Reverse psychology, perhaps. But comments from Allister Coetzee that his Springboks effectively have no chance of beating the All Blacks in Cape Town this weekend are downright bizarre.

Mixed messages have been emanating from the Boks camp. On one hand defence coach Brendan Venter has attempted to add perspective amid typical social media vitriol by saying he was proud of the effort in last week's draw with the Wallabies in Bloemfontein, and suggesting squad confidence and belief is growing.

But after that same result, the Cape Times reported Coetzee said: "Now we can focus on next week. We're playing a very good All Blacks side... and we'd be living in a fool's paradise if we thought we could topple them. We'll keep building and keep taking strides... but we'll be ready for them."

Confused and contradictory. If these are the public statements Coetzee is making, one wonders what sort of messages he is delivering privately to his team.


If the Boks coach genuinely gives his side no hope, there is seemingly no need for supporters to get up in the wee hours of Sunday morning (NZT) to watch.

And what a message to send to locals. Fortunately many of the sell-out crowd, led by the Cape Crusaders contingent, will be supporting the All Blacks.

These are challenging times for South African rugby. The Boks have slipped to fourth in the world, and nightmares of their 57-0 mauling in Albany last month are being relived this week.

They have won one of the past 11 tests against the All Blacks, three years ago with the assistance of altitude at Ellis Park, and the last three produced a combined scoreline of 155-28.

Clearly, Coetzee is feeling the heat. At this elite level, no professional coach in recent memory has flat out suggested his side will lose. Even teams such as Samoa, prior to their 78-0 thrashing at Eden Park this year, were hopeful of beating or competing with the All Blacks.

Reverse psychology is also difficult to buy into. Generally speaking, coaches are better off building players up than knocking them down. The Boks hardly need overconfidence shaken out of them.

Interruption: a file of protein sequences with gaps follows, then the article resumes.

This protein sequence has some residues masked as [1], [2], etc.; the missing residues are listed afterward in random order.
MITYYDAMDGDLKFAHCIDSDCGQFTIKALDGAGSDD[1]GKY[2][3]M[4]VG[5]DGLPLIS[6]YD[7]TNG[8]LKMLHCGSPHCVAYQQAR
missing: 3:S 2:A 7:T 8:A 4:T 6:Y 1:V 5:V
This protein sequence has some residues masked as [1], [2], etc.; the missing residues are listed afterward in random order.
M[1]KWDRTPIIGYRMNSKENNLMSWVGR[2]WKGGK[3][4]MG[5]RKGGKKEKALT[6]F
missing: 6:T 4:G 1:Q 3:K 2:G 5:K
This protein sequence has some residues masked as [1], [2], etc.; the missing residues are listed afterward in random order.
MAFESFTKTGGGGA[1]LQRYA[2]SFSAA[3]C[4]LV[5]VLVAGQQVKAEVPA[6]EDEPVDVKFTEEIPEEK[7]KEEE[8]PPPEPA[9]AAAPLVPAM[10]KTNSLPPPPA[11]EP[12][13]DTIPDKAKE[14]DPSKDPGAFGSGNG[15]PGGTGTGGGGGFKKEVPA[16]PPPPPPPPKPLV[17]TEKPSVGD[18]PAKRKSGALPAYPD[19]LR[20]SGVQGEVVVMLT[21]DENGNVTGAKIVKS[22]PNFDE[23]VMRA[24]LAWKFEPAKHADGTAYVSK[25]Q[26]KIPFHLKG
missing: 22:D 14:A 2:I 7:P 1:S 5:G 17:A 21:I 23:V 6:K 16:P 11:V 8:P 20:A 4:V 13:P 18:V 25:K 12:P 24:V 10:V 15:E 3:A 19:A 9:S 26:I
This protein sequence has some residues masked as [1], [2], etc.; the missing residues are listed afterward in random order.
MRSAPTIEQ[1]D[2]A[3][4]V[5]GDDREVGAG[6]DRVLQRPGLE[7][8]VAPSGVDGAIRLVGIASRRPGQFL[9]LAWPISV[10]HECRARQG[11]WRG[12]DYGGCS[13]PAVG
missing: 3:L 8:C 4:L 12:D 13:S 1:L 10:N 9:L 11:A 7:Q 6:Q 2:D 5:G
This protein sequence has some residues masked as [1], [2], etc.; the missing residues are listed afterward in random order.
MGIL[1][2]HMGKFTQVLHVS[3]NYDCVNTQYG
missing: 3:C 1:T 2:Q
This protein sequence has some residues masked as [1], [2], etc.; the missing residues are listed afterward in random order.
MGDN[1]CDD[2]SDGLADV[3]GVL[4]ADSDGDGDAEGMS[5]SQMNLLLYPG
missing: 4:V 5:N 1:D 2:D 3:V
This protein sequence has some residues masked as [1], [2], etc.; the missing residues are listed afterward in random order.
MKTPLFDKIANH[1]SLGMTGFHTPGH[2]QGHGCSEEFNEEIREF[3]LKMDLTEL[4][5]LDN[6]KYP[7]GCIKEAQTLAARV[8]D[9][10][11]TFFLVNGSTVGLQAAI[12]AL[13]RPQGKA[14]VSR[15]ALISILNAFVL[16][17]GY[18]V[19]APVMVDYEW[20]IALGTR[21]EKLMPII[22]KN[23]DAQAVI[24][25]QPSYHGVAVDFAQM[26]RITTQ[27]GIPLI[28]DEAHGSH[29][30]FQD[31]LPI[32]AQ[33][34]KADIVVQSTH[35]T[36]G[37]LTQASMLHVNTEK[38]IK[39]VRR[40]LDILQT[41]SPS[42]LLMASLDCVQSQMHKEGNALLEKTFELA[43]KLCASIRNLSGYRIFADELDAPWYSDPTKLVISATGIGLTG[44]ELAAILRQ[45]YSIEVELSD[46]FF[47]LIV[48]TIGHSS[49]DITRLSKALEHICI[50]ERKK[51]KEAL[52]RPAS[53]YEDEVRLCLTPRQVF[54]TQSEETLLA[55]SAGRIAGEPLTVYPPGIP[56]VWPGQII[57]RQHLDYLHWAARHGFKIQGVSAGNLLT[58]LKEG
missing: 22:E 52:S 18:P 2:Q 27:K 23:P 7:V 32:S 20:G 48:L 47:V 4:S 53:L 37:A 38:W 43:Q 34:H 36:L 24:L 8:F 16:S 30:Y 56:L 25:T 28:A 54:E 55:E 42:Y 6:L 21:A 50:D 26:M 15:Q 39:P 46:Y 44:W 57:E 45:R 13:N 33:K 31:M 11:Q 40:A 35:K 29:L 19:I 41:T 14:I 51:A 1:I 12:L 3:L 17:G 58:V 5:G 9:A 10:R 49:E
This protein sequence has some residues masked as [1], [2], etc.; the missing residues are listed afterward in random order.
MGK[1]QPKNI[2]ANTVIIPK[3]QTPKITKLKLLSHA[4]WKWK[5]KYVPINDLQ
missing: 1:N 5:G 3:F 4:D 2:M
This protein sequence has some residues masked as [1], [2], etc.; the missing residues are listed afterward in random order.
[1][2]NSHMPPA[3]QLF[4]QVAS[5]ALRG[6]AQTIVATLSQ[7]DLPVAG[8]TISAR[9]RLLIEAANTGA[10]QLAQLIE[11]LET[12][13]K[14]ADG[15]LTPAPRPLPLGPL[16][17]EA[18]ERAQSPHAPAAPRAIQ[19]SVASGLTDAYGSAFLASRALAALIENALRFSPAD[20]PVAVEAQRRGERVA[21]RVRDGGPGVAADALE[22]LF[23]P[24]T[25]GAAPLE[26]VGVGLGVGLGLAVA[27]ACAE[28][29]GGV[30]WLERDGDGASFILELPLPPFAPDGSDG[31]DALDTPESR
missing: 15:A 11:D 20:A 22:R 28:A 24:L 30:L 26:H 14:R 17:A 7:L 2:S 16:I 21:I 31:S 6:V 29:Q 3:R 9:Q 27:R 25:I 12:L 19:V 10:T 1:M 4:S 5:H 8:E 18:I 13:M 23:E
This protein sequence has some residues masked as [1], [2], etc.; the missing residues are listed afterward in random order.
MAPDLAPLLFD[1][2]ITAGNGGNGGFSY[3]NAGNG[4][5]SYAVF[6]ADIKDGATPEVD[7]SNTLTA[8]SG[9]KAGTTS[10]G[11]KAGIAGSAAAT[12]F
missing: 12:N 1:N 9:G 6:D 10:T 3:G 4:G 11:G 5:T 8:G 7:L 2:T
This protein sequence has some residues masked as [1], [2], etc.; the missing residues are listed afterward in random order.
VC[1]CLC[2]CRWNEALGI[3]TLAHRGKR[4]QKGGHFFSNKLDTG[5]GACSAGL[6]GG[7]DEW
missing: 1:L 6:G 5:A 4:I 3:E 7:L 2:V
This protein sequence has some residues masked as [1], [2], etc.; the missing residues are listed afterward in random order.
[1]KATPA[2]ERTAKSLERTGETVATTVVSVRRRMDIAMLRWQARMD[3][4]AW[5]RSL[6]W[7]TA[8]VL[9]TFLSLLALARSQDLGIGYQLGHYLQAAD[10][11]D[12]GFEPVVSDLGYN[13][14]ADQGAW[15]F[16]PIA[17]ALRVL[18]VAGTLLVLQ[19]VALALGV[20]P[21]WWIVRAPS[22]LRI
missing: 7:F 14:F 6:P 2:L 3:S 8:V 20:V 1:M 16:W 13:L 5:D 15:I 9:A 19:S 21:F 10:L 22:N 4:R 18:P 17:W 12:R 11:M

Such a tactic worked for Marc Lièvremont. The French coach deliberately berated his team at press conferences throughout the 2011 World Cup and it evoked a reaction from his men final, with France losing by one point. But South Africans and the French are very different people.

What seems more realistic is Coetzee let his frustrations bubble to the surface. A momentary lapse in concentration, a slip of the tongue, has followed, allowing true sentiments to be briefly expressed.

The life of a coach is never easy, not least in a passionate, expectant nation such as South Africa. Maybe the pressure is beginning to take its toll.

Coetzee's credentials were questioned long and hard after the Boks' dire 2016 campaign - their worst on record. While they have improved this season, results against the All Blacks will always provide a true gauge of where they are at. And, right now, it sure isn't pretty.

The state of flux surrounding Springboks management probably isn't helping, either.

Assistant coach Johann van Graan has been strongly linked with a move to Munster to replace Rassie Erasmus.

Strangely, Venter remains contracted to Italy until the 2019 World Cup.

And Erasmus is preparing to move home to take up his role as director of rugby, raising further questions about whether faith has been lost in Coetzee to call the shots.

Coetzee appears a good man at heart but his statements about the Boks chances against the All Blacks do nothing to inspire confidence.

Counterpart Steve Hansen did his best to brushoff the remarks on arrival, and they are unlikely to have any impact on the All Blacks' preparations. This team have become experts at focusing on themselves and blocking out external noise.

This time last year Aaron Smith was sent home early in the test week from Durban and the All Blacks still racked up a 57-15 victory, a record result against the Boks at the time.

The Boks may produce a response after Albany. Certainly this rivalry could do with it. But if his comments are to be taken at face value, Coetzee may be preparing himself for a similar result.